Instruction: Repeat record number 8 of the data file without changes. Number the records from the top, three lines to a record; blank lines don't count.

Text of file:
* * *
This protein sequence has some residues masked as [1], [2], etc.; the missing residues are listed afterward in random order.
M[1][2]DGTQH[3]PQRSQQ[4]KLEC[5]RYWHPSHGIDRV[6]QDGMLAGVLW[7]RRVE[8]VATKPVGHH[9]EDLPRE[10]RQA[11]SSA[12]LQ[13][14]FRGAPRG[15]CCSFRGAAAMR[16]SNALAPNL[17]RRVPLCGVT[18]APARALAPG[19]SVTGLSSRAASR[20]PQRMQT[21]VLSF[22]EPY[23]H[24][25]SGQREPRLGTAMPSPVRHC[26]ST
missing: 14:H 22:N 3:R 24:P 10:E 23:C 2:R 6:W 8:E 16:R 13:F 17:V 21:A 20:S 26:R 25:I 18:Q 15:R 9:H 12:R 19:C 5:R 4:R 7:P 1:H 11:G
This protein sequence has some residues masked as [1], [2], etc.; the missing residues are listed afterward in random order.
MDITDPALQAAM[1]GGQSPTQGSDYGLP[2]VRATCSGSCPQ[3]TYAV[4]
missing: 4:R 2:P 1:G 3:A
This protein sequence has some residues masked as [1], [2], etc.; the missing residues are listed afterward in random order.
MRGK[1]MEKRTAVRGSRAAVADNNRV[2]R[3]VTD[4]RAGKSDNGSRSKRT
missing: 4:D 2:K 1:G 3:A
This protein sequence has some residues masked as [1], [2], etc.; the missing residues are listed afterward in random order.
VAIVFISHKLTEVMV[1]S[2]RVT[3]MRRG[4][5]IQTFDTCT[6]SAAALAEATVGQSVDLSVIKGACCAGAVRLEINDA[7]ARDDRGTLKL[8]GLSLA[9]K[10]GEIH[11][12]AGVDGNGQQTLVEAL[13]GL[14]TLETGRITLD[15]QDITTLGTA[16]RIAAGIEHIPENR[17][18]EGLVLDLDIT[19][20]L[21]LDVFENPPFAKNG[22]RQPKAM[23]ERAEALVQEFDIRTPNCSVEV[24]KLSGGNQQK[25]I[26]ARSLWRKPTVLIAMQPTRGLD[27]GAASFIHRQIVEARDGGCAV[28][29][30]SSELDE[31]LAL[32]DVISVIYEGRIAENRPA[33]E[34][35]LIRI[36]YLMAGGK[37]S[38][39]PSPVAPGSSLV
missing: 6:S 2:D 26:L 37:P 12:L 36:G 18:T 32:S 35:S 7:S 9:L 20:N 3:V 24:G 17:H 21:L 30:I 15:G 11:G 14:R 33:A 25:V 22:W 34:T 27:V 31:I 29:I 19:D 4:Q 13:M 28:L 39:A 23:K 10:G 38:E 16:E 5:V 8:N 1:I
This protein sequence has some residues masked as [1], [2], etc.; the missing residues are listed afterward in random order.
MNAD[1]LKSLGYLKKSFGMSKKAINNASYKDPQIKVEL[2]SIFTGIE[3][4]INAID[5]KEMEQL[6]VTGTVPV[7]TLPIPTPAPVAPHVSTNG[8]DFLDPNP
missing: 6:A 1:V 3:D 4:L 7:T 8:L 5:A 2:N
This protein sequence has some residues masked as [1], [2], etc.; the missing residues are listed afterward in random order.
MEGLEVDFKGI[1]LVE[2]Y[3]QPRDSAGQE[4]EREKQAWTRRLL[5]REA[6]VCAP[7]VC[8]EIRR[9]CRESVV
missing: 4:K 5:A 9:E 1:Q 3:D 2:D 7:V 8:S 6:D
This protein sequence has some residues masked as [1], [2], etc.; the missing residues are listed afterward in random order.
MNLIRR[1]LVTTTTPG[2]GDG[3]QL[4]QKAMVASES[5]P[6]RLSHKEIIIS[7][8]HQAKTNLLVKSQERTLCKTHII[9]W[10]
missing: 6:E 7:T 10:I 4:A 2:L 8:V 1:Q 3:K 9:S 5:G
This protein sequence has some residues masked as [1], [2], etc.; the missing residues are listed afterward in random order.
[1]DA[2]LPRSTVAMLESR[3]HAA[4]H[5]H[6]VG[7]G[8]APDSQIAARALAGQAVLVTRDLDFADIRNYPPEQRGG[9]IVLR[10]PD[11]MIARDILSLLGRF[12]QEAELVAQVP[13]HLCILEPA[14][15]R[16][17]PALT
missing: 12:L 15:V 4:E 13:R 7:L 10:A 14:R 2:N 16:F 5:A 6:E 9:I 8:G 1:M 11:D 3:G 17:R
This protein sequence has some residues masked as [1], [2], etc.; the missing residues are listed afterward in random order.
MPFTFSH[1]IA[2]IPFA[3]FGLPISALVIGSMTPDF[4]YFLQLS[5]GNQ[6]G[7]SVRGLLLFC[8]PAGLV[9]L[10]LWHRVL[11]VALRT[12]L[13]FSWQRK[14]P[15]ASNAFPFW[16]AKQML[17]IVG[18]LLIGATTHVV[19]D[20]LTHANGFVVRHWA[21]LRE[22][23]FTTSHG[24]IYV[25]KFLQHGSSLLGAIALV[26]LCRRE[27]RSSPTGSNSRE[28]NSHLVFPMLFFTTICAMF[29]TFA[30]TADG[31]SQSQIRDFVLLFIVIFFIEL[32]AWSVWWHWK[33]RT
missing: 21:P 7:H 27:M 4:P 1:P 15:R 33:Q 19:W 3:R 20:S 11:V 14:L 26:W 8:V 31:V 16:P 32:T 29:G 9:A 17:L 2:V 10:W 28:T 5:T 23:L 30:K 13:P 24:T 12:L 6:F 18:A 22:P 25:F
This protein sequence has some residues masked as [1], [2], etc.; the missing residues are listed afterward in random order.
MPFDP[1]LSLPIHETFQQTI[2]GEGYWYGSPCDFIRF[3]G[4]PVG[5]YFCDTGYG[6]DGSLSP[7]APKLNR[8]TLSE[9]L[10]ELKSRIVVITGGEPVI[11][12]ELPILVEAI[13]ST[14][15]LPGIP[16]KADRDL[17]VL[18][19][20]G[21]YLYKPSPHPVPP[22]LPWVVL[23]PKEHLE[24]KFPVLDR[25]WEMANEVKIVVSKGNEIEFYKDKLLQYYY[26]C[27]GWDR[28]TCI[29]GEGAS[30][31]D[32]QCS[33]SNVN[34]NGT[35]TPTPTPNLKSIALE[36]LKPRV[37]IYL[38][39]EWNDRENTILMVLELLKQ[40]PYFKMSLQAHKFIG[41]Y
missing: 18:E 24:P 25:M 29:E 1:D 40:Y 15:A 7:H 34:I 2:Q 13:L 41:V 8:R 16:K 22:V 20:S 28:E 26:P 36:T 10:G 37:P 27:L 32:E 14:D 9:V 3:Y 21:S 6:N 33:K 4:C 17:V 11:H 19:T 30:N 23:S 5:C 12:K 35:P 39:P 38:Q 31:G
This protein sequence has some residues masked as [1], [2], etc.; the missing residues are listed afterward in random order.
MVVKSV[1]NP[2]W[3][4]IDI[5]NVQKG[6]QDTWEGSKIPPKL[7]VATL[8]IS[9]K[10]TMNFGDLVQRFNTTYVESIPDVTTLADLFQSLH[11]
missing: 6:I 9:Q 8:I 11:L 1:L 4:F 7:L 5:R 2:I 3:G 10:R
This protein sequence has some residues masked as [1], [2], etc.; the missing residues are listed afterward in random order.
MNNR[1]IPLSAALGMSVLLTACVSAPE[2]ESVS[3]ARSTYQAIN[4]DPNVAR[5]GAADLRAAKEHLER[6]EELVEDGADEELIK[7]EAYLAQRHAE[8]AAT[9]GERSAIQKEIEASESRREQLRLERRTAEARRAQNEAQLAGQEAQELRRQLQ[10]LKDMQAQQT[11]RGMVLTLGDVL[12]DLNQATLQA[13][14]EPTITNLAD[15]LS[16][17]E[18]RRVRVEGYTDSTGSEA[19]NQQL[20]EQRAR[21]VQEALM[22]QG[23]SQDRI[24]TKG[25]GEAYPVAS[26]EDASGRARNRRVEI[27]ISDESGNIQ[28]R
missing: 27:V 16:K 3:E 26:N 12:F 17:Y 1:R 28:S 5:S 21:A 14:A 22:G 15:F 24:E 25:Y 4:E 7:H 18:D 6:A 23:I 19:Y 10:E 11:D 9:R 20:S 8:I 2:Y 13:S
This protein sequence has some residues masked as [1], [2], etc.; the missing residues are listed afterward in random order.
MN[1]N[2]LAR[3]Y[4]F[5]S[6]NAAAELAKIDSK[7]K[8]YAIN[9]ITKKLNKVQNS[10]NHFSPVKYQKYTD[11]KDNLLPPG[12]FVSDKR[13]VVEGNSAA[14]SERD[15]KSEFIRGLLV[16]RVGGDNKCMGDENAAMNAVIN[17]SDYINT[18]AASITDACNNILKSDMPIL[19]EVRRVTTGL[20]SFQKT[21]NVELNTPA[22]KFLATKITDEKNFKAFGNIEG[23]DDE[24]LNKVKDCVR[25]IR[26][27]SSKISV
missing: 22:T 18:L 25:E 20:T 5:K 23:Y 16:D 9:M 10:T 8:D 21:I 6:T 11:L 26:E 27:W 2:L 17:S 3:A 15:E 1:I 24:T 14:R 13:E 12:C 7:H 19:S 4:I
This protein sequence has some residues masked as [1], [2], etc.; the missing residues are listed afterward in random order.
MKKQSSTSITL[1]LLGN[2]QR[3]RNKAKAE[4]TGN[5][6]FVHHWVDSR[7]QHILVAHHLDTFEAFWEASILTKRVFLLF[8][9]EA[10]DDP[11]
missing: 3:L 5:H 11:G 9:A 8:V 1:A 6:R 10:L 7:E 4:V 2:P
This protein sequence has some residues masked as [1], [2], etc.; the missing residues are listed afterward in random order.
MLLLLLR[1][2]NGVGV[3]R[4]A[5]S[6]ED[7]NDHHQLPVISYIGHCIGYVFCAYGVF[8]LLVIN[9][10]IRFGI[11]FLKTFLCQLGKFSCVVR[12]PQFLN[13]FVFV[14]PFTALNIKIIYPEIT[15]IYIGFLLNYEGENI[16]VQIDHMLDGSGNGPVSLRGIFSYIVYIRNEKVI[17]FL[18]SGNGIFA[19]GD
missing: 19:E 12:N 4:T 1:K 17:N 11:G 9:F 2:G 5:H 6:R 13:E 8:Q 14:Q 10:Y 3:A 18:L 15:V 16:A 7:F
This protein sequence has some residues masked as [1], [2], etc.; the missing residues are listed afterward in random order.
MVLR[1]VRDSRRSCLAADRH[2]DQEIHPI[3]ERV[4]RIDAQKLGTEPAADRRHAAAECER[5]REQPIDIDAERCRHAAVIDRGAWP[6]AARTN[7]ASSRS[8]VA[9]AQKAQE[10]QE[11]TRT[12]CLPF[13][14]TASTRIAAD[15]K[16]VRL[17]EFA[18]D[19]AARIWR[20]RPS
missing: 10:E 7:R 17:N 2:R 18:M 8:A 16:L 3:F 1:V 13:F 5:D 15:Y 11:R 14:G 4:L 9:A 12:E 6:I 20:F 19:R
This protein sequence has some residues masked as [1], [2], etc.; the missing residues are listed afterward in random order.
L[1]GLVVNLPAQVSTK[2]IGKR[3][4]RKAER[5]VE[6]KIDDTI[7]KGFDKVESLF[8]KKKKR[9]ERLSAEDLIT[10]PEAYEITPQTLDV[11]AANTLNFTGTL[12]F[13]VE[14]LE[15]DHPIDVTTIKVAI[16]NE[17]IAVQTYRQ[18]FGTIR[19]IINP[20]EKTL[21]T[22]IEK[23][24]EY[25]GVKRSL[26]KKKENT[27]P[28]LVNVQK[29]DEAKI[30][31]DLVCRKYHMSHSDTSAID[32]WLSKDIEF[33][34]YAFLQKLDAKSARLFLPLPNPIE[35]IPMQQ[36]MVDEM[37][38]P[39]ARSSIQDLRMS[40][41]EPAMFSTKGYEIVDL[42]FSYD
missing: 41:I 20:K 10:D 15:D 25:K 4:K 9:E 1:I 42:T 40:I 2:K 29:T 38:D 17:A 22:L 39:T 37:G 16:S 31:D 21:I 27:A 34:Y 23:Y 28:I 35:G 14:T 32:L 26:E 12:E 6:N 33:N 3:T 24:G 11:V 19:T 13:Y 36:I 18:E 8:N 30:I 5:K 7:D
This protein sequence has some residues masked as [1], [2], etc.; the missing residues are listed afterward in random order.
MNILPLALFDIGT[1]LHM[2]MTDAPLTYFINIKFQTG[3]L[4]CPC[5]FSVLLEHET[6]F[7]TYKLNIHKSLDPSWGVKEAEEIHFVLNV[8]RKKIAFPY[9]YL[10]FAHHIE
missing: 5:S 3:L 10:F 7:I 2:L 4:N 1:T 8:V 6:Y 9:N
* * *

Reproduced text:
This protein sequence has some residues masked as [1], [2], etc.; the missing residues are listed afterward in random order.
[1]DA[2]LPRSTVAMLESR[3]HAA[4]H[5]H[6]VG[7]G[8]APDSQIAARALAGQAVLVTRDLDFADIRNYPPEQRGG[9]IVLR[10]PD[11]MIARDILSLLGRF[12]QEAELVAQVP[13]HLCILEPA[14][15]R[16][17]PALT
missing: 12:L 15:V 4:E 13:R 7:L 10:A 14:R 2:N 16:F 5:A 6:E 9:I 8:G 1:M 11:D 3:G 17:R